The bank lost at first instance on the basis that the bill of lading was only a receipt (not the contract of carriage, which provided for discharge without production of a bill of lading). The judge also noted that, based on the evidence, the bank would have agreed to discharge without production of the bills of lading in any event and so such a discharge could not be said to have caused the loss that the bank had suffered.
The bank appealed the first instance decision on the grounds that (i) the bill of lading was a contract of carriage between it and the owners, not just a receipt and (ii) because the owners had discharged the cargo in breach of that contract (ie discharging other than against production of the original bill of lading), the owners should compensate them (as endorsee and pledgee of the bill of lading) for their loss.
The bank succeeded on the first ground of appeal and the Court of Appeal held that the bill of lading was more than a mere receipt: it was the contract of carriage between the owners and BP when the charterparty ceased to perform that function.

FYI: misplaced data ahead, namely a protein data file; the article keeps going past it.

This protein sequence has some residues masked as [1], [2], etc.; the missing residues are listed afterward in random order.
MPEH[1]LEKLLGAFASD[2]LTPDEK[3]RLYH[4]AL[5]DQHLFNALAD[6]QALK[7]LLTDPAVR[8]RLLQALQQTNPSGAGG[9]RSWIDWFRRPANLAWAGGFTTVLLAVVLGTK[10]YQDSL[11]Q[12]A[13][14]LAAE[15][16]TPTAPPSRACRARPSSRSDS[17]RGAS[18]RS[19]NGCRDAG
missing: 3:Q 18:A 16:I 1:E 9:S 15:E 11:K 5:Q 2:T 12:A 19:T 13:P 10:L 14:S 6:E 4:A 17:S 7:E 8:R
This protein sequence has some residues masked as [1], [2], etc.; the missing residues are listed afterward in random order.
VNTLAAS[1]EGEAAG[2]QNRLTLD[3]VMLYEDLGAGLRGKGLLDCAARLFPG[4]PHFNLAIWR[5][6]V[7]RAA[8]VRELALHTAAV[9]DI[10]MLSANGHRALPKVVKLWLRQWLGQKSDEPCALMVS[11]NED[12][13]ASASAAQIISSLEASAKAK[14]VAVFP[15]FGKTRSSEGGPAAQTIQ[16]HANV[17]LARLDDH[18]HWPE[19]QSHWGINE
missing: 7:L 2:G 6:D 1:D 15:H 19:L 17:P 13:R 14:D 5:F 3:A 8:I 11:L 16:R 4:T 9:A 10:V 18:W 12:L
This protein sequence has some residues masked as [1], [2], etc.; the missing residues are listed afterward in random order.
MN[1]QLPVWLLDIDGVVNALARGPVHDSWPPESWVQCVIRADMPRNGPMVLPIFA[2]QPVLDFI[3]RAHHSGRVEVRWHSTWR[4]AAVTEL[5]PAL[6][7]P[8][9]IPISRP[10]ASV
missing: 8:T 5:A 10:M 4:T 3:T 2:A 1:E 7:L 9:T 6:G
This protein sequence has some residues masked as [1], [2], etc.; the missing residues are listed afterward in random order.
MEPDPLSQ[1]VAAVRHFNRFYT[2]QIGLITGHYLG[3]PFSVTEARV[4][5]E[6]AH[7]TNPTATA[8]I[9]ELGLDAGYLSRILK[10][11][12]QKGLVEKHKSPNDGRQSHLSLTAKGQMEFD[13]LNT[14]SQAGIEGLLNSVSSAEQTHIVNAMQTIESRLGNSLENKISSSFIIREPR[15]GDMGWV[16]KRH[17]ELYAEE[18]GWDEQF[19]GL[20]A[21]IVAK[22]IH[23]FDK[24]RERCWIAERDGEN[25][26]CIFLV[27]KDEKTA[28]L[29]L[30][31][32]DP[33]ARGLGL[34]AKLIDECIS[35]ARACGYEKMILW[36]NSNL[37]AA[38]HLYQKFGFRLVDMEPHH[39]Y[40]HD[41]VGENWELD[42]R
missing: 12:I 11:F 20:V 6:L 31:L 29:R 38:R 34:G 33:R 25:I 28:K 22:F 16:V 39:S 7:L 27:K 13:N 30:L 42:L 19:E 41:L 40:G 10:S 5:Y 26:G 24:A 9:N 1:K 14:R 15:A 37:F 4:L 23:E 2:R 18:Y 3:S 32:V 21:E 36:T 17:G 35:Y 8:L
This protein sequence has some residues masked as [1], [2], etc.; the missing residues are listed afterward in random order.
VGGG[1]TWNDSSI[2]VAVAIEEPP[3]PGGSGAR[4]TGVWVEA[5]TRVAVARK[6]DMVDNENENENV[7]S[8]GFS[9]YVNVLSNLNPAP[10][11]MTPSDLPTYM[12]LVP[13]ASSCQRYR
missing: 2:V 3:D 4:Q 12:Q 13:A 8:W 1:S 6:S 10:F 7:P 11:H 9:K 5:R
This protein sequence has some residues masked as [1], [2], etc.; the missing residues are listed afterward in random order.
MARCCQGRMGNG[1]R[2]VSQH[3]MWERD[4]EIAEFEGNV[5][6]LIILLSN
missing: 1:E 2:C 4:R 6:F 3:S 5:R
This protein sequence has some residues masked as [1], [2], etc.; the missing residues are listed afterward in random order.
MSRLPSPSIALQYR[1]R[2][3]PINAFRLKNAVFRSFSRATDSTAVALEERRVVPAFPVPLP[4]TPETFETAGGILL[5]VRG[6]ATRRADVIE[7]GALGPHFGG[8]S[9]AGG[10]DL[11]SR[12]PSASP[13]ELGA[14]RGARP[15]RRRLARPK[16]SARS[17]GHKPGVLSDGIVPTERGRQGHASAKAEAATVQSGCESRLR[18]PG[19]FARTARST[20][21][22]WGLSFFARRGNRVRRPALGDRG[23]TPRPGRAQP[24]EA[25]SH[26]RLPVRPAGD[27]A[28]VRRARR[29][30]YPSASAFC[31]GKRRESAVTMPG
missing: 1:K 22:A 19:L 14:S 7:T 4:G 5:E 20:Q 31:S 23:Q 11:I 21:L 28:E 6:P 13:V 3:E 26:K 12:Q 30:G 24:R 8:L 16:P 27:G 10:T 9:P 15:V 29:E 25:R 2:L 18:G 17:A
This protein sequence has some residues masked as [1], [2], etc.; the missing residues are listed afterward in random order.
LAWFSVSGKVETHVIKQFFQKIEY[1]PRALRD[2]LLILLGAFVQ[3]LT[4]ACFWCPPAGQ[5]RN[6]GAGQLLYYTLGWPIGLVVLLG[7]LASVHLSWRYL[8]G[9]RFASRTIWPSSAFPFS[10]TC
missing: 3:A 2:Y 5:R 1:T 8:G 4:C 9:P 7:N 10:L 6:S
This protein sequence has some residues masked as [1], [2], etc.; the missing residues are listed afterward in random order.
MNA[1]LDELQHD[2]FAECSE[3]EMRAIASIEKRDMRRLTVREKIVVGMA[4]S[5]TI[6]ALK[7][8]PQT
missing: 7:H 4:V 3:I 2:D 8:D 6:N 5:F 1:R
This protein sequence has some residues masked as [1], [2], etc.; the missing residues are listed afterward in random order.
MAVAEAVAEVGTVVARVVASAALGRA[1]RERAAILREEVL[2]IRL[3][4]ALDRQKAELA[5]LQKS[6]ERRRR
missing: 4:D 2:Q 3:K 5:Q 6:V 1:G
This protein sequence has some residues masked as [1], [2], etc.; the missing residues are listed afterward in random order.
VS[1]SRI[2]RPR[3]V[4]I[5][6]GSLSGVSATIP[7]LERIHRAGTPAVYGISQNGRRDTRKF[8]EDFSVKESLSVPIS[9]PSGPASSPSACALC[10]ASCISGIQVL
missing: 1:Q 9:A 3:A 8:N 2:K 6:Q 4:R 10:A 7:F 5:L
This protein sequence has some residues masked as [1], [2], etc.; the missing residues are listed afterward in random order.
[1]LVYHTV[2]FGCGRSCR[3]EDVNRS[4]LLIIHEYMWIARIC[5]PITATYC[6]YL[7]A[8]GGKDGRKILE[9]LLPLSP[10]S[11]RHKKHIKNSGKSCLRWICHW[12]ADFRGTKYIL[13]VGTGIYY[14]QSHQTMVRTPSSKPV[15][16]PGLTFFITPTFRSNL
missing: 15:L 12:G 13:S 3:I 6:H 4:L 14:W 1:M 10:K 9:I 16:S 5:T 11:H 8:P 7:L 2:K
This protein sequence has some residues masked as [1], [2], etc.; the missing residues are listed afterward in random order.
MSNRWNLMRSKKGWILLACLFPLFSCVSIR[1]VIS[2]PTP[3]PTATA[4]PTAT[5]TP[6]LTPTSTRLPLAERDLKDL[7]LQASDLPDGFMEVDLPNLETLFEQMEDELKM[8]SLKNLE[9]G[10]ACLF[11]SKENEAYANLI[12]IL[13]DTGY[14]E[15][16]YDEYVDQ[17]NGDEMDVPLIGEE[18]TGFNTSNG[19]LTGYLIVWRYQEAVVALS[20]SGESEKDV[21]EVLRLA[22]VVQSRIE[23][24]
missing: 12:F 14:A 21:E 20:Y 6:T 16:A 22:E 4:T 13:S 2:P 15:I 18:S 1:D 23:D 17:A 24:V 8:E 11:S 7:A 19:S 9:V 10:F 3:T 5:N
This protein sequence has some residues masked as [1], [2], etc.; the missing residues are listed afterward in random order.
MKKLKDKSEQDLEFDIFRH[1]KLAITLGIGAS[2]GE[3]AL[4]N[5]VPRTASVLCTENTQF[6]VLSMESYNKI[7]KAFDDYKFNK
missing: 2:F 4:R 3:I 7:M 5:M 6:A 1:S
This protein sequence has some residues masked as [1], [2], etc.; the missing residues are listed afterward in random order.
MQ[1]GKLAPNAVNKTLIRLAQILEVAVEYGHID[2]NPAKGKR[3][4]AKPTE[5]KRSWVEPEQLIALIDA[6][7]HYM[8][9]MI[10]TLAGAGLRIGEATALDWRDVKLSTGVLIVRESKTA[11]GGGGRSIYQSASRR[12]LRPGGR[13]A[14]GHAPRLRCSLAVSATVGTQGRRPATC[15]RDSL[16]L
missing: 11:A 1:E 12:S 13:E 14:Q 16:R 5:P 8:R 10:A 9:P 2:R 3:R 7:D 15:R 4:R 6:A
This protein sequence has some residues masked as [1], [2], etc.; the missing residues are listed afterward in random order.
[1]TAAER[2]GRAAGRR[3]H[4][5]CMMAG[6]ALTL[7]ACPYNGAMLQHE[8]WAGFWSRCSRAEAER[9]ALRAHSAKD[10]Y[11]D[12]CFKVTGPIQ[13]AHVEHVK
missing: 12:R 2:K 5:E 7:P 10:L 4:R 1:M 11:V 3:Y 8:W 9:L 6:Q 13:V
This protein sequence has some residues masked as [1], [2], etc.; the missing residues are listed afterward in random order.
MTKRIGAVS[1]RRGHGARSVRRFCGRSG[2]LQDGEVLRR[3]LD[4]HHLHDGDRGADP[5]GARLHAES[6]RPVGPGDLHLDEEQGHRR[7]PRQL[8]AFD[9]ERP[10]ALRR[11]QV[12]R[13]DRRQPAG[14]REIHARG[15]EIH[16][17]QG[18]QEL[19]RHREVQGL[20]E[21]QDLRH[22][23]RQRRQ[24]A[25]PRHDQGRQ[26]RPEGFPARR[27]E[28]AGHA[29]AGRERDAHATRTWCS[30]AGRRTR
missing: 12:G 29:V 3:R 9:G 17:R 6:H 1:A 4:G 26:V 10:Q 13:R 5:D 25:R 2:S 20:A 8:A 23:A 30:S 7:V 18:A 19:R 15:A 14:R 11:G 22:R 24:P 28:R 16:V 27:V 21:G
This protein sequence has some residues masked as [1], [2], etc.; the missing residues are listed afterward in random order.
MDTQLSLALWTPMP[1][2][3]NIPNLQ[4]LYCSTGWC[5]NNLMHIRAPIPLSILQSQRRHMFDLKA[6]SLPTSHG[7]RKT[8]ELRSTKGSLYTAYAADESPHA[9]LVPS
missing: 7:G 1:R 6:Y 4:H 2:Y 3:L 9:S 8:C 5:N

On the second, causation issue, however, the bank’s appeal failed. The Court of Appeal held that the judge at first instance had made no error and that, given the evidence that the bank would have permitted discharge without production of the bill of lading, the breach by the owners in doing so, had not caused the bank’s loss.
Commentators and, indeed, the judgment itself, have concentrated on the first part of the judgment and the interpretation and guidance it provides surrounding the role and effect of bills of lading issued to a charterer. However, it is the causation issues and defences raised by the second part of the judgment that are likely to cause trade financiers the greatest concern.